Regulator cautions companies over cold calling

A major energy company and a home maintenance business have been accused by the communications regulator of plaguing households with annoying cold calls.

Ofcom said nPower and HomeServe used automatic calling systems to dial numbers, only to leave the line silent, hang up or leave marketing messages.

The regulator has told both companies it believes they “persistently misused an electronic communications network” after carrying out its own investigations.

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They have been given until August 10 to respond to the allegations “and to take steps to cease the misuse identified”, or they could face fines of up to £2m, Ofcom said.

Both companies allegedly made “an excessive number of abandoned calls” when they were investigated between February 1 and March 21 this year.

nPower is also accused of leaving recorded marketing messages in the event of an abandoned call while HomeServe allegedly “made one or more repeat calls to specific numbers within 24 hours when a call had been identified by answer machine detection equipment as being picked up by an answer machine”.

Ofcom served the notifications under the Communications Act 2003 after the firms were investigated for “causing annoyance to consumers through the making of silent or abandoned calls”.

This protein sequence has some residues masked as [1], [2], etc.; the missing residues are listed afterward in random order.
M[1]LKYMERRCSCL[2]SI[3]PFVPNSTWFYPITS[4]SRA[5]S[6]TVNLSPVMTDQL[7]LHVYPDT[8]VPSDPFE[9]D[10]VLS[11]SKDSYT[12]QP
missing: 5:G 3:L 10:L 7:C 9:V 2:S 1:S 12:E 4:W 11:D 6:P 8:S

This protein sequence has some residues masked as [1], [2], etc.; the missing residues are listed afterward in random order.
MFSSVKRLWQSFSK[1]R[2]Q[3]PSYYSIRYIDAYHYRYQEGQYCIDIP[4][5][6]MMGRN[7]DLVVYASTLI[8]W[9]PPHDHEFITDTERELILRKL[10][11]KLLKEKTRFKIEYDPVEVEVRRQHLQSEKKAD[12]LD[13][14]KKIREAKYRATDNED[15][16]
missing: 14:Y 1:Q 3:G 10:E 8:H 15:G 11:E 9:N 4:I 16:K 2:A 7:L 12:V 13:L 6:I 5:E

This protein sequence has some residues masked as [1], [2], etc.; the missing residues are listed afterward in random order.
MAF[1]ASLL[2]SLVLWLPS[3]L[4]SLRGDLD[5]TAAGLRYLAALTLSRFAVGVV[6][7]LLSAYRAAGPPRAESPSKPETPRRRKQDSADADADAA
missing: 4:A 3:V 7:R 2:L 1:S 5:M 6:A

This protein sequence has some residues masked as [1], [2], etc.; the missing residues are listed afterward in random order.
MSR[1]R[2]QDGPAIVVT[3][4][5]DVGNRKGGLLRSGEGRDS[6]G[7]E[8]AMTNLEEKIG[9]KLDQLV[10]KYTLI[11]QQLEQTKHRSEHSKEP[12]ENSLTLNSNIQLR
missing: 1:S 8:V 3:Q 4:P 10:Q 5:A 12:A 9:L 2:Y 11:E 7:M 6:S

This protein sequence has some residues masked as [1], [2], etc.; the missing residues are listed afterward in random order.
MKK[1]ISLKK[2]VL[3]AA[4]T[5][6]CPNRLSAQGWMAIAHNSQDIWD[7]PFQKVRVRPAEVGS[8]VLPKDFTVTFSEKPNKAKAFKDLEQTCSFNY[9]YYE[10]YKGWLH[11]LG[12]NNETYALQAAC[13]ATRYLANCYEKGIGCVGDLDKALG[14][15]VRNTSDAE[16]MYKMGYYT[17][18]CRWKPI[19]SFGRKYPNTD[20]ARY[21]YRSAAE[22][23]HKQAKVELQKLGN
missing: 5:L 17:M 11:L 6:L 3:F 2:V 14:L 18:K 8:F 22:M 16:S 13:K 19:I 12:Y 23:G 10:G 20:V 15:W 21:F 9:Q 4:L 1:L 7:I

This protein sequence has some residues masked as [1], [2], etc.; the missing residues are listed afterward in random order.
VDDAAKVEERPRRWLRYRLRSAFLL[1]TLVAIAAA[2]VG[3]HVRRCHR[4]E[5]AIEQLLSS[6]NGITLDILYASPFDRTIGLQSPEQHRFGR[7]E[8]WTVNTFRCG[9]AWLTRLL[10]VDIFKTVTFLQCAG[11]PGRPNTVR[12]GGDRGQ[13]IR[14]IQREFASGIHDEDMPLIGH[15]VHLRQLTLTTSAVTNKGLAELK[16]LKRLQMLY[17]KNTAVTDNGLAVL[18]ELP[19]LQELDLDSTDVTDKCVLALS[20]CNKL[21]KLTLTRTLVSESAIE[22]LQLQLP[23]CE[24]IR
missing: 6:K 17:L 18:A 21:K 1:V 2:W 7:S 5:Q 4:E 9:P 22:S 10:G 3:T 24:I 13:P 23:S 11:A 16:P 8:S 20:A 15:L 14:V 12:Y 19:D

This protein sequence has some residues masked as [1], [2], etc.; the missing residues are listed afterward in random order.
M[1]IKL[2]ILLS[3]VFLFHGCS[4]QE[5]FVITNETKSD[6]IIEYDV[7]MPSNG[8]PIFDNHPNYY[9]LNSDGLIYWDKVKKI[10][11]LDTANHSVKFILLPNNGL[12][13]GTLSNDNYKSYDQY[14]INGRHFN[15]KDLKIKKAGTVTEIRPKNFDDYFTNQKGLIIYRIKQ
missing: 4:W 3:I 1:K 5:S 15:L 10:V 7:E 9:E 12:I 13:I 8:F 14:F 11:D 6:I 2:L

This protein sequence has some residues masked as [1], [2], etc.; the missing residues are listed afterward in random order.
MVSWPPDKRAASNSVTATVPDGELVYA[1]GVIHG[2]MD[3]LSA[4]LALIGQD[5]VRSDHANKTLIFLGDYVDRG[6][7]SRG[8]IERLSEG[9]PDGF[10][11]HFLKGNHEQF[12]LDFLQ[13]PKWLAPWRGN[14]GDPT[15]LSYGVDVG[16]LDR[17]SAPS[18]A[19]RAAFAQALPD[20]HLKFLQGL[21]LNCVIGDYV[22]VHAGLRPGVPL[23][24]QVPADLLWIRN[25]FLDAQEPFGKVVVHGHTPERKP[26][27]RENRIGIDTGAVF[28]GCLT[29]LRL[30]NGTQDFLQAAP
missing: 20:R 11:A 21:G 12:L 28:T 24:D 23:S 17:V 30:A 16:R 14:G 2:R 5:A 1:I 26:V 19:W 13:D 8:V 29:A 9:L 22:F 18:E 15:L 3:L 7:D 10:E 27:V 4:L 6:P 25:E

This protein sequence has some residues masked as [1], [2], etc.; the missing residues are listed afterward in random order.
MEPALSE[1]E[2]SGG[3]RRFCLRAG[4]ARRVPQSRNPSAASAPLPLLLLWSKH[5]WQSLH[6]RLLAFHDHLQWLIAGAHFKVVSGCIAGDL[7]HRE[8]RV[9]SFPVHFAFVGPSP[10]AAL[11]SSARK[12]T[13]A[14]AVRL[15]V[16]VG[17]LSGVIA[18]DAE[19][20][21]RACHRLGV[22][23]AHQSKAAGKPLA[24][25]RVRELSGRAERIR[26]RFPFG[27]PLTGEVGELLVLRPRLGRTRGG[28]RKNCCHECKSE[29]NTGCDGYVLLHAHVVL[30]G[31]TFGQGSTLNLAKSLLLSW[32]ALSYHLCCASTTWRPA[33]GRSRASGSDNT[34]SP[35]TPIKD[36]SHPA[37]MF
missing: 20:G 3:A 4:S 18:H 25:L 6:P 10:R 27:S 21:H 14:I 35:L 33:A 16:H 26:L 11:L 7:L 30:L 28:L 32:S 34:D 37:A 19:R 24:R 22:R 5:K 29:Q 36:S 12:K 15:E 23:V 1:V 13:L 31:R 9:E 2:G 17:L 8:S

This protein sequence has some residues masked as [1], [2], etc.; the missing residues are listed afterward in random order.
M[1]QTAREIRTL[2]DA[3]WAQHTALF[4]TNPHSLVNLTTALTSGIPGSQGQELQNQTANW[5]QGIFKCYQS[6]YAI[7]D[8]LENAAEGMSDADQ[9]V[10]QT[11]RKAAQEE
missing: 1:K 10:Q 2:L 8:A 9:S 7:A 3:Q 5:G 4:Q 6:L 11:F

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An nPower spokesman said: “Our average abandon rate has been consistently below the regulatory 3 per cent.

“Ofcom’s concerns relate to individual non-consecutive days in which the rate exceeded this level.

“We believe that our prompt to make energy savings is fully consistent with energy policy and does not constitute marketing.”

A HomeServe spokeswoman said: “The problem resulted from the use of answering machine detection (AMD) technology, and was remedied immediately upon discovery.

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“HomeServe takes the Ofcom regulations very seriously and as a result, AMD is no longer used on any HomeServe outbound calls, whether they originate in our own or in outsourced call centres.”

The firm has reviewed its internal controls, she added, before confirming that all systems now met Ofcom regulations.

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